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People v. Richmond

Court of Appeals of Illinois, First District, Second Division

June 30, 2017

THE PEOPLE OF THE STATE OF ILLINOIS, Plaintiff-Appellee,
v.
DARNELL RICHMOND, Defendant-Appellant.

         Appeal from the Circuit Court of Cook County. Nos. 07 CR 14502 07, CR 12014 The Honorable Timothy Joseph Joyce, Judge Presiding.

          JUSTICE NEVILLE delivered the judgment of the court, with opinion. Justices Pierce and Mason concurred in the judgment and opinion.

          OPINION

          NEVILLE JUSTICE

         ¶ 1 A jury found Darnell Richmond guilty of aggravated criminal sexual assault, based largely on DNA evidence. Richmond now appeals from the dismissal of his postconviction petition as patently without merit. He argues that his attorney should have sought in discovery the number of nine-locus matches in the Illinois DNA database to challenge the use of the product rule to estimate the probability that a person at random would match the DNA of the sperm found in the victim at the nine loci where Richmond's DNA matched the sperm. We find that, because a prior analysis of the number of matches actually found in the Illinois database broadly supported the use of the product rule, the failure to request an update of the data in discovery does not show ineffective assistance of counsel. Accordingly, we affirm the Cook County circuit court's dismissal of the postconviction petition.

         ¶ 2 BACKGROUND

         ¶ 3 On April 9, 2007, around 8:30 p.m., a black man about 6 feet tall, wearing a puffy black jacket with a fur-lined hood, grabbed the arm of Lia Skalkos as she stood near the intersection of 56th Street and Lake Park Avenue in Chicago's Hyde Park neighborhood. Skalkos screamed and ran off, and then she called police.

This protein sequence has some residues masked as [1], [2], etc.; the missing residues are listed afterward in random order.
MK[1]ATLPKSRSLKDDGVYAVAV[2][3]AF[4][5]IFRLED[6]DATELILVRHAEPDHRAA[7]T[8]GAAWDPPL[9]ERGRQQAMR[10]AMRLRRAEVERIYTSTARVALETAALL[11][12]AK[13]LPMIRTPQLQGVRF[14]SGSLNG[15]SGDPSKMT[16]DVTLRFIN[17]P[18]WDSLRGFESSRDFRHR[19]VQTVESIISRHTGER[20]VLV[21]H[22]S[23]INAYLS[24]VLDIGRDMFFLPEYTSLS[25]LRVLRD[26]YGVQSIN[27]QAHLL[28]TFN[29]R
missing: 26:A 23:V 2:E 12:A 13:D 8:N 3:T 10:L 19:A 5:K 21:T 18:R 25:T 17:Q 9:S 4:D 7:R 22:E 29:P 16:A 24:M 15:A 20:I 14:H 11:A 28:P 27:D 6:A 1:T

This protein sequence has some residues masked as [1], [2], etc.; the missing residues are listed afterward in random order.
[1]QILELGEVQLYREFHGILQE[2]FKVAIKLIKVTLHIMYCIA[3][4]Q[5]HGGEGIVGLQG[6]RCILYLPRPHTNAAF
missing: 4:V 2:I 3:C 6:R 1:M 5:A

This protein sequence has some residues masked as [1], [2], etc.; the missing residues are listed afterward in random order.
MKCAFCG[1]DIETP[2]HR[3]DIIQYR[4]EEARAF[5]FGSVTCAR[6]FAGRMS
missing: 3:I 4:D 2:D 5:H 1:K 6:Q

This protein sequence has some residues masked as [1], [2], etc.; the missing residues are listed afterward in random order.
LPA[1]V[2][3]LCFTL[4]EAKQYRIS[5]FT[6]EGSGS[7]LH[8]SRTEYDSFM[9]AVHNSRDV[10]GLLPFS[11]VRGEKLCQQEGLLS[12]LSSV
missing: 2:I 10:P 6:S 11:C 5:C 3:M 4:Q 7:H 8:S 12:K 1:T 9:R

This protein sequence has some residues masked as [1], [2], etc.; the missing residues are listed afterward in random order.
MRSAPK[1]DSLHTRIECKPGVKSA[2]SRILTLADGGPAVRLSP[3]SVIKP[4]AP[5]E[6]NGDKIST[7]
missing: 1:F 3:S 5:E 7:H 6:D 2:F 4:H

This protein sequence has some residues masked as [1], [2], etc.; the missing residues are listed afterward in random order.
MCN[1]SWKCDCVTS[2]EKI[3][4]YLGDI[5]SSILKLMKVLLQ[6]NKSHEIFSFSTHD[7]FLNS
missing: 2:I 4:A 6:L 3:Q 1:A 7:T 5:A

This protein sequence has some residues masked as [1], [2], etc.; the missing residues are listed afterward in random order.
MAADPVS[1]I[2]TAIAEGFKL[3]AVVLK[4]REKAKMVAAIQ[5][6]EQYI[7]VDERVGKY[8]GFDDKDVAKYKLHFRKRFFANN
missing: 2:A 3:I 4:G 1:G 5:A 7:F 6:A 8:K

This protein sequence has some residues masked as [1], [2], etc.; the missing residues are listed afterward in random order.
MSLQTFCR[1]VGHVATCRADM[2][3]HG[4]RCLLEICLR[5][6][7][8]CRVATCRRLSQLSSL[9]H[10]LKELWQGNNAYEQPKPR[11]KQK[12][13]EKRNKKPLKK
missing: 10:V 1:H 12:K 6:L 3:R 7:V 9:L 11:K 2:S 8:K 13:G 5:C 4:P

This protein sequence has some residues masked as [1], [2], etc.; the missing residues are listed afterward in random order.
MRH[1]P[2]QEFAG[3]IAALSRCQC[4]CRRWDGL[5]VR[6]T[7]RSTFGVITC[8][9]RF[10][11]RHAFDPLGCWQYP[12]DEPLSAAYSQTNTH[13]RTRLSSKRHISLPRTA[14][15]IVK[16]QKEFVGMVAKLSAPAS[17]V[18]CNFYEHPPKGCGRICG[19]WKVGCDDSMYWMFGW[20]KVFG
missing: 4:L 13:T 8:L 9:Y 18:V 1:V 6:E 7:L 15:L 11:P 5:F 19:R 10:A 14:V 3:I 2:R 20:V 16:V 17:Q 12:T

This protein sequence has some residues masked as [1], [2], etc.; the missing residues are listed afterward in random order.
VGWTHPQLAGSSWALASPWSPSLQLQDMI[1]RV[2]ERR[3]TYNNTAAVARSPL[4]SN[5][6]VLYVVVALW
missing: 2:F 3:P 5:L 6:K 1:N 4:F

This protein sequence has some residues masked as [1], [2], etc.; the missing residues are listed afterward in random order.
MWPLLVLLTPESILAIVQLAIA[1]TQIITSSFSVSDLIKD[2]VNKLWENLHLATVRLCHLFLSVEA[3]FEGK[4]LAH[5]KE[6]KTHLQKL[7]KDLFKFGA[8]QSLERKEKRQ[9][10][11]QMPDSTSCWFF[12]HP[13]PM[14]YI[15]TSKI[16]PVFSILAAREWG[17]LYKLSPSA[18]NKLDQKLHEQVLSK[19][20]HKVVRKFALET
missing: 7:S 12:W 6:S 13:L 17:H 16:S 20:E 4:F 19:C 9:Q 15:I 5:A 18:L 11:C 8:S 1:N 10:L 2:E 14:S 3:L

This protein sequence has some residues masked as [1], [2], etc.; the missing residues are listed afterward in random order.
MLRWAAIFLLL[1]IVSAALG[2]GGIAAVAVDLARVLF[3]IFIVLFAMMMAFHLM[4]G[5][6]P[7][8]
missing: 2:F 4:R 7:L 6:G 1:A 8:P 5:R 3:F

¶ 4 Around 9 p.m. that night, a black man in a puffy black jacket with a fur-lined hood came up behind C.L. near the corner of 55th Street and South Everett Street in Hyde Park, about 4 blocks from 56th and Lake Park. The man prevented C.L. from seeing his face. He forced C.L. to perform oral sex on him, and he made contact between his penis and C.L.'s vagina and anus. He robbed her of more than $50 and ran off. C.L. told a man passing by that she had been raped and robbed. The man drove C.L. to a hospital, where a nurse swabbed C.L.'s mouth, vagina, and anus.

         ¶ 5 Later that same night, a black man about 6 feet tall, wearing a black coat with a fur-lined hood, came up behind Erin Luboff as she walked into her apartment building near 54th Street and South Kimbark Avenue in Hyde Park, about 1 mile from 55th and Everett. The man grabbed Luboff's hips and pushed her into a wall. She slid to the floor. The man punched Luboff in the face and stole her phone.

         ¶ 6 A police laboratory analyzed the DNA found on the anal swab taken from C.L. One court explained: "DNA is composed of the familiar double-helix strand of nucleotide base pairs ***. *** Markers used for human identity testing are found in the DNA either between the genes or within genes and simply do not code for genetic variation. The location of 'markers' in these highly polymorphic or variable regions is called a 'locus' (plural 'loci'), and a variant of the DNA sequence at a given locus on a chromosome is called an 'allele.' " In re Jessica M., 399 Ill.App.3d 730, 743 (2010). The alleles found at 13 standard loci form the DNA profile of an individual. People v. Watson, 2012 IL App (2d) 091328, ¶ 7.